Help At Home (HAHI; Chicago) reported FY99 ended June 30 revenues of $27.9 million, a 20% increase from FY98 revenues of $23.1 million. The company posted a net loss in FY99 of $2.1 million, $1.12 per share, compared to a net loss in FY98 of $3.6 million, $1.93 per share. The loss was attributable to an increase in the company’s reserve for bad debt direct write-off on uncollectable receivables, which increased to $3 million in FY99 from $800,000 in FY98. As a result of this increase, and in connection with the departure of previous management, the company has instituted changes in its finance department in order to refocus on billing and collection efforts.
Horizon Pharmacies (Denison, TX) has acquired Sundance Medical (Denison, TX), a home medical equipment company, for an undisclosed amount of cash, plus debt assumption. Horizon said Sundance, which has annual sales of $450,000, is expected to merge with the company’s operation in Denison, TX.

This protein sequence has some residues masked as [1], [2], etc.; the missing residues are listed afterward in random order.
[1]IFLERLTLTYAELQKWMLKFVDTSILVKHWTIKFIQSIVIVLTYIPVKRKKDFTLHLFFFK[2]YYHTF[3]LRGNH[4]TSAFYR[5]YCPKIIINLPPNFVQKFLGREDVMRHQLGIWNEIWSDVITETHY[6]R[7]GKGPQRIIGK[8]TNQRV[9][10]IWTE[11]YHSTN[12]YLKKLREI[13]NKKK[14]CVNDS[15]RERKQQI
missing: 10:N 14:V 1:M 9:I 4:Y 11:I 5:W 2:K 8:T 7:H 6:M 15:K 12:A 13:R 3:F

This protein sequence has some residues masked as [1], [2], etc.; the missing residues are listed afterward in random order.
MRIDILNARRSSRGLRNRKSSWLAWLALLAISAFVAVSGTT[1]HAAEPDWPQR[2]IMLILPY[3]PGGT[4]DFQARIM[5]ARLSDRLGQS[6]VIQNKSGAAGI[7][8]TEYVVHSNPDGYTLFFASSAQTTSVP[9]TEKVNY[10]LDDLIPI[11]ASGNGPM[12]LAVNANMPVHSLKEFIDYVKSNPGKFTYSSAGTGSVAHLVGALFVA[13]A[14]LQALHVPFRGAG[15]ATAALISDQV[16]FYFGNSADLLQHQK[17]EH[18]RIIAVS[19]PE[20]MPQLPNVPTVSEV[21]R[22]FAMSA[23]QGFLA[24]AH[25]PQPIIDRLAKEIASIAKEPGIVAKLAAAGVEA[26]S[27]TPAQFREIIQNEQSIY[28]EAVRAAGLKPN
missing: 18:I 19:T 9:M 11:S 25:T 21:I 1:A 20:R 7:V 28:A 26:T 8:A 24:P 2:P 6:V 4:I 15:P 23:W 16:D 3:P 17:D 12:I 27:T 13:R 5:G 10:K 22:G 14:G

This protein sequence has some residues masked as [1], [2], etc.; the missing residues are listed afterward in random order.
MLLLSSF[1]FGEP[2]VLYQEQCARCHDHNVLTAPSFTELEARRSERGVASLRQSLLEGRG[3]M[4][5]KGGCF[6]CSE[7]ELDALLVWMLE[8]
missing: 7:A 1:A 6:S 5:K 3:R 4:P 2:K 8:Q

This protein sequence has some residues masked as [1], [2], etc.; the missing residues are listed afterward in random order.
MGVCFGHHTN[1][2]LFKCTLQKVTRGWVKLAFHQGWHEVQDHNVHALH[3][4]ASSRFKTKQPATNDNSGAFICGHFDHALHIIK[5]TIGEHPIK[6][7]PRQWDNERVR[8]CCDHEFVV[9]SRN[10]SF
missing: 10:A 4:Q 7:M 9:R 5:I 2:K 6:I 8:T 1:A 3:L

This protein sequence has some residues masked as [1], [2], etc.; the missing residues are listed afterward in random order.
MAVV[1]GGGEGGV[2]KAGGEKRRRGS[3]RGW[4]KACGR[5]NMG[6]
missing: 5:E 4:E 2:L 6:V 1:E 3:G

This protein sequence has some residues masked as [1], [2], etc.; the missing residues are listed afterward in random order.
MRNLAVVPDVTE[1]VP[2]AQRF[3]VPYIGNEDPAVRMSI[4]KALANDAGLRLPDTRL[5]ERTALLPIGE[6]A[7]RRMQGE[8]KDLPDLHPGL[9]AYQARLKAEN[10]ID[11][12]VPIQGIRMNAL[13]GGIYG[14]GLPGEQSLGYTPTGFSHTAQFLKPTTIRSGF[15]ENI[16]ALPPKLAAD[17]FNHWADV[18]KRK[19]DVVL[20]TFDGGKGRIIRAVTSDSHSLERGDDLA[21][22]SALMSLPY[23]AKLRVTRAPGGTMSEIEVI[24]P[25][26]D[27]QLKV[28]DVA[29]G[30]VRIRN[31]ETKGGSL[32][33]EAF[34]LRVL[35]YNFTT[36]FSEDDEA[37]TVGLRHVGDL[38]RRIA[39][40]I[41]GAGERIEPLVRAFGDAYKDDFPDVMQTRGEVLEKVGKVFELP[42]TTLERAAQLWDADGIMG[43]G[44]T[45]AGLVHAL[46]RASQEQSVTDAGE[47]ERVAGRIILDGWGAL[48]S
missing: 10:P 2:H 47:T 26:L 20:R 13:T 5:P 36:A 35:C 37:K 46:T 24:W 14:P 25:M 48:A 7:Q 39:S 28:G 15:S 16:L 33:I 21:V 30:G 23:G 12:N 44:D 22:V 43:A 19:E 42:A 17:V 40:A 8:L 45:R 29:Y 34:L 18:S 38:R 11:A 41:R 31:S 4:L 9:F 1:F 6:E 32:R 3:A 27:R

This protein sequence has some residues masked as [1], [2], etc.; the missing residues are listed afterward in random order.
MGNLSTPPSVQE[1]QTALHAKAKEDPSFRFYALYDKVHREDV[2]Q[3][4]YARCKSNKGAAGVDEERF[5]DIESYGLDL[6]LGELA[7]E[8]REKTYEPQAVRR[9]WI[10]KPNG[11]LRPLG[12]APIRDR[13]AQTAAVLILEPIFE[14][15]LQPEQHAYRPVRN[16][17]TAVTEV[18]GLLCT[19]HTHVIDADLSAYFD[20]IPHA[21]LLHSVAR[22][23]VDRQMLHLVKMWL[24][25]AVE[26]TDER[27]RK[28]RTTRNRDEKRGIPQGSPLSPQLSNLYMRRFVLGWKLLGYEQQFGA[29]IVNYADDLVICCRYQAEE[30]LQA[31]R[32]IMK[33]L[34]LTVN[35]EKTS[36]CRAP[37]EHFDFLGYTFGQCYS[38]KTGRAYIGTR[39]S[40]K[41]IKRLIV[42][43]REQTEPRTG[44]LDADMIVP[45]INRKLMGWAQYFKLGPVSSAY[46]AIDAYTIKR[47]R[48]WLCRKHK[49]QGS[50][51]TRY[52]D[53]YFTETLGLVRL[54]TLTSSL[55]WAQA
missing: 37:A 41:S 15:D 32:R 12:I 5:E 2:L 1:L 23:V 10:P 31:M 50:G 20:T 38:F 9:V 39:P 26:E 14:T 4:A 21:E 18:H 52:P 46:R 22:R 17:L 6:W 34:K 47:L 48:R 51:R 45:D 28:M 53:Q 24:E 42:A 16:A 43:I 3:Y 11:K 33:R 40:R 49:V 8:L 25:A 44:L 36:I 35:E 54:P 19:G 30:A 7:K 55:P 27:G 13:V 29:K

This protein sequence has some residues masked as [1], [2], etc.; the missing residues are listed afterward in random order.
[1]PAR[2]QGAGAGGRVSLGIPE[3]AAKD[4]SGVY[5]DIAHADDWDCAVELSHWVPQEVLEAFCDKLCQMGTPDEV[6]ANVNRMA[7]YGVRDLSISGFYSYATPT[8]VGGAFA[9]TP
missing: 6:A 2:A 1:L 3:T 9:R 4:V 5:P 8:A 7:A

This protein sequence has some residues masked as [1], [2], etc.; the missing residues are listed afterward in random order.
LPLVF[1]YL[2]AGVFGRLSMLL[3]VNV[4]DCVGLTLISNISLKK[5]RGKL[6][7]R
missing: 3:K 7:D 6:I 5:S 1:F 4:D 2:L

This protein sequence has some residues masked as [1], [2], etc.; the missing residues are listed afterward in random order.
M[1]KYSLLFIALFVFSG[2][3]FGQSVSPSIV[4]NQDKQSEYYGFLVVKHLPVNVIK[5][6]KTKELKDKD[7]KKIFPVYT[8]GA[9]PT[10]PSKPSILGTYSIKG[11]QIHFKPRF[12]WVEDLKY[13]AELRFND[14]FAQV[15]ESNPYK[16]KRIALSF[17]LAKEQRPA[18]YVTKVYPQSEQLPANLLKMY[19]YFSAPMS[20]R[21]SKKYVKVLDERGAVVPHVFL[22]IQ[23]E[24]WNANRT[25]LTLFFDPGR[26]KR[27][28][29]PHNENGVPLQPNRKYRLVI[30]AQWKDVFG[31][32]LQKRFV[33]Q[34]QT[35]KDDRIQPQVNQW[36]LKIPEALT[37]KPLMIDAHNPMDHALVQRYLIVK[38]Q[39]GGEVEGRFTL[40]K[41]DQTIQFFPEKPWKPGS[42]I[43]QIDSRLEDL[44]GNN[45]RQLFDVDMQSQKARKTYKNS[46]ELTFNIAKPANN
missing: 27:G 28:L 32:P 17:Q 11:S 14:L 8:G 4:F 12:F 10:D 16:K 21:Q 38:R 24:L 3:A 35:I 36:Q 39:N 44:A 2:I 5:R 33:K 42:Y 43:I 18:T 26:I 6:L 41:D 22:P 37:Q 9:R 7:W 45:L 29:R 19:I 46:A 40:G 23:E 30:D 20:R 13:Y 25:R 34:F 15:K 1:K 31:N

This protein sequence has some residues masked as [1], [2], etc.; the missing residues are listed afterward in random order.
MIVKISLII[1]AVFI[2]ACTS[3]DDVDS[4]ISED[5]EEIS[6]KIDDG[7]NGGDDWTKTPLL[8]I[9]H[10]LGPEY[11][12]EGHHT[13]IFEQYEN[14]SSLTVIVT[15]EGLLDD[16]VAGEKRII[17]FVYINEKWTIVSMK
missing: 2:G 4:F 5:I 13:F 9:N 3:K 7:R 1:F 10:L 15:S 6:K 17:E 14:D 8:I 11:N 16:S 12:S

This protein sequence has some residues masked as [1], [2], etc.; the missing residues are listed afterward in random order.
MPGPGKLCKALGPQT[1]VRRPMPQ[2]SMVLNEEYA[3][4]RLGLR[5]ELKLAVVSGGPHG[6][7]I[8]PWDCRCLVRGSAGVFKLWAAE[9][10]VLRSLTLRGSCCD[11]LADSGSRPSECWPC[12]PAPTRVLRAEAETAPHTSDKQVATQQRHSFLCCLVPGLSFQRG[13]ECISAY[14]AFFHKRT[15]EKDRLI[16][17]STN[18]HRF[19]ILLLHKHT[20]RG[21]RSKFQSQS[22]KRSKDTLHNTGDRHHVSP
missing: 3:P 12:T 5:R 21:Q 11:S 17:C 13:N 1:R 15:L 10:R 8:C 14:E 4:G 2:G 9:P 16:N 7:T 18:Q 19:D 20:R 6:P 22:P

Interwest Home Medical (Salt Lake City) has entered into a three-year, fixed-term preferred provider agreement with United Healthcare of Utah. The agreement replaces previous provider agreements that have been in place for more than 10 years between the companies, Interwest said, and includes a renewal clause. In addition, the agreement has been accepted by both Nevada and Colorado United Healthcare plans, more than doubling the lives covered by the Utah plan.
Interwest has been United Healthcare of Utah’s primary provider of home medical equipment services for several years.
Invacare’s (Elyria, OH) board has declared a cash dividend of .0125 cents per share on its common shares and .011364 per share on its class B common shares payable Jan. 17 to shareholders of record on Jan. 3.
Lexington Healthcare (Farmington, CT) reported 1Q00 ended Sept. 30 revenues of $21.3 million, a 36% increase from revenues in 1Q99 of $15.7 million. The company recorded a net income in 1Q00 of 32,000, 1 cent per share, compared to a 1Q99 net income of $104,000, 3 cents per share.
1Q00 revenues increased largely as a result of a management agreement covering four nursing homes effective Nov. 1, and the subsequent acquisition of two of the managed nursing homes as of Sept. 1.